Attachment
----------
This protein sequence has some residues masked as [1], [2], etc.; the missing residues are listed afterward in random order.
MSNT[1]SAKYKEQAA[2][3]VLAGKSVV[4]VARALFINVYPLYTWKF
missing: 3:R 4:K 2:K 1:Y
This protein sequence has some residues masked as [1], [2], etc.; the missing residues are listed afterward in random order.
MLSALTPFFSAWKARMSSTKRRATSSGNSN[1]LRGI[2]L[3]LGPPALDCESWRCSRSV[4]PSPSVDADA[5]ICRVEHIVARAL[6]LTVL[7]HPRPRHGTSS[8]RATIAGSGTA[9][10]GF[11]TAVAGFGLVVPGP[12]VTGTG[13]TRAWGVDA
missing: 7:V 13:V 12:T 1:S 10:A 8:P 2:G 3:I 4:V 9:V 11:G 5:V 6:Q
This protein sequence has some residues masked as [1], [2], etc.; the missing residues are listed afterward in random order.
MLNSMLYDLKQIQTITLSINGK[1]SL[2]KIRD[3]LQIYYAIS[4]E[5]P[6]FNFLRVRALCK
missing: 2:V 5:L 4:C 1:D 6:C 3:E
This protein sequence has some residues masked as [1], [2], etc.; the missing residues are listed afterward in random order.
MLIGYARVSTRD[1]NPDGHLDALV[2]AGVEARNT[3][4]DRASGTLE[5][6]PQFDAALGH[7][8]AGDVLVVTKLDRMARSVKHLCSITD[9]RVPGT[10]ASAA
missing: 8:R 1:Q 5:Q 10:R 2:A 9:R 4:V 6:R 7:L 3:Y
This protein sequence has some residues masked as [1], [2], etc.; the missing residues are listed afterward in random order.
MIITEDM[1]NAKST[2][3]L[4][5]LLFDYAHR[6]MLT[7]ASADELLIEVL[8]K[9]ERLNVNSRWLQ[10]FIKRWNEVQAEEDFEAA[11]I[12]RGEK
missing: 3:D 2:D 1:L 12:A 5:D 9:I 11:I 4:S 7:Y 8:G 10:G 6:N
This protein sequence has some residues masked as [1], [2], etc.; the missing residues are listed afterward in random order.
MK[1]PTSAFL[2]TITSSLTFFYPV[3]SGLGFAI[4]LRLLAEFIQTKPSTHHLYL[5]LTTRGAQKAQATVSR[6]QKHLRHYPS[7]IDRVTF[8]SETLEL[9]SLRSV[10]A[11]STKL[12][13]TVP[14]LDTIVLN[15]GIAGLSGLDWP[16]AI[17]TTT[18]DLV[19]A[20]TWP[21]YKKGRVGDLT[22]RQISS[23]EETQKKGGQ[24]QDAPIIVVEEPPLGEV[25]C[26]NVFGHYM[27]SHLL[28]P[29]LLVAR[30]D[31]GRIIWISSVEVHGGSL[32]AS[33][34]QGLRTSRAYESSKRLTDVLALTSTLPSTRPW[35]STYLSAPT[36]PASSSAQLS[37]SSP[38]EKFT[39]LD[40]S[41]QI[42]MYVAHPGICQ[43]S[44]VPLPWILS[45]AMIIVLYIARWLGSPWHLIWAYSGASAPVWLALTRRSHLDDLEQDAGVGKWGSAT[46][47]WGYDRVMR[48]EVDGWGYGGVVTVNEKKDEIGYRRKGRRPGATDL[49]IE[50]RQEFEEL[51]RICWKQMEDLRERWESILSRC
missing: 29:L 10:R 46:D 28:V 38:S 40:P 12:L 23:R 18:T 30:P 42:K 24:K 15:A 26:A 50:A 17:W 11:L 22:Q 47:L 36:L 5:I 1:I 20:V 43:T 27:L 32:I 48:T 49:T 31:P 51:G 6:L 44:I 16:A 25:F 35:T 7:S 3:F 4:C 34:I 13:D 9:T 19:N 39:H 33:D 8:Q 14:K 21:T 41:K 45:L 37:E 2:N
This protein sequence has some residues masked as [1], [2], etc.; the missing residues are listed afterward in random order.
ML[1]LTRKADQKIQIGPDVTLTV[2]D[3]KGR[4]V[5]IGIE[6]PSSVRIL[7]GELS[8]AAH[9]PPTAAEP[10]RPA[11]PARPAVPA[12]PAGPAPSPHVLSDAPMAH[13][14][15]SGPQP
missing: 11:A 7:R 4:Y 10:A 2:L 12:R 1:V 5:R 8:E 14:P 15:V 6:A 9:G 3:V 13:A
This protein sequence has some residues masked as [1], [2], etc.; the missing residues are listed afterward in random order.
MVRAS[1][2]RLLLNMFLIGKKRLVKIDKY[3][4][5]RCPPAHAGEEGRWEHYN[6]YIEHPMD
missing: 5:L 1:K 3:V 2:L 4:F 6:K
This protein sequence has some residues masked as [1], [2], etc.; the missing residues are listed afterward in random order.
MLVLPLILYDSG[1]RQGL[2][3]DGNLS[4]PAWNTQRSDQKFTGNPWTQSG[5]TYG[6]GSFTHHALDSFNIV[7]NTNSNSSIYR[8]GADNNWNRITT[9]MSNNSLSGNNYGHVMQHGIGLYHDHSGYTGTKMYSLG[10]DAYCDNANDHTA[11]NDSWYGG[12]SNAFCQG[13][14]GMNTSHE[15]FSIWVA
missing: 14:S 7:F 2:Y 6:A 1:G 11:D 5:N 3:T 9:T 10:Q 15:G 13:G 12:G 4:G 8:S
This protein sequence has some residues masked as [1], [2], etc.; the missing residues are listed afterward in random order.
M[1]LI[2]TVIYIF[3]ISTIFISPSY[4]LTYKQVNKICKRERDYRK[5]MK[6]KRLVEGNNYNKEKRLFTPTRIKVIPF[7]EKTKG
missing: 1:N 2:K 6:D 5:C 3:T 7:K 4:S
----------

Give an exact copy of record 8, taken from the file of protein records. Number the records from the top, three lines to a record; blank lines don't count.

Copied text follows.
This protein sequence has some residues masked as [1], [2], etc.; the missing residues are listed afterward in random order.
MVRAS[1][2]RLLLNMFLIGKKRLVKIDKY[3][4][5]RCPPAHAGEEGRWEHYN[6]YIEHPMD
missing: 5:L 1:K 3:V 2:L 4:F 6:K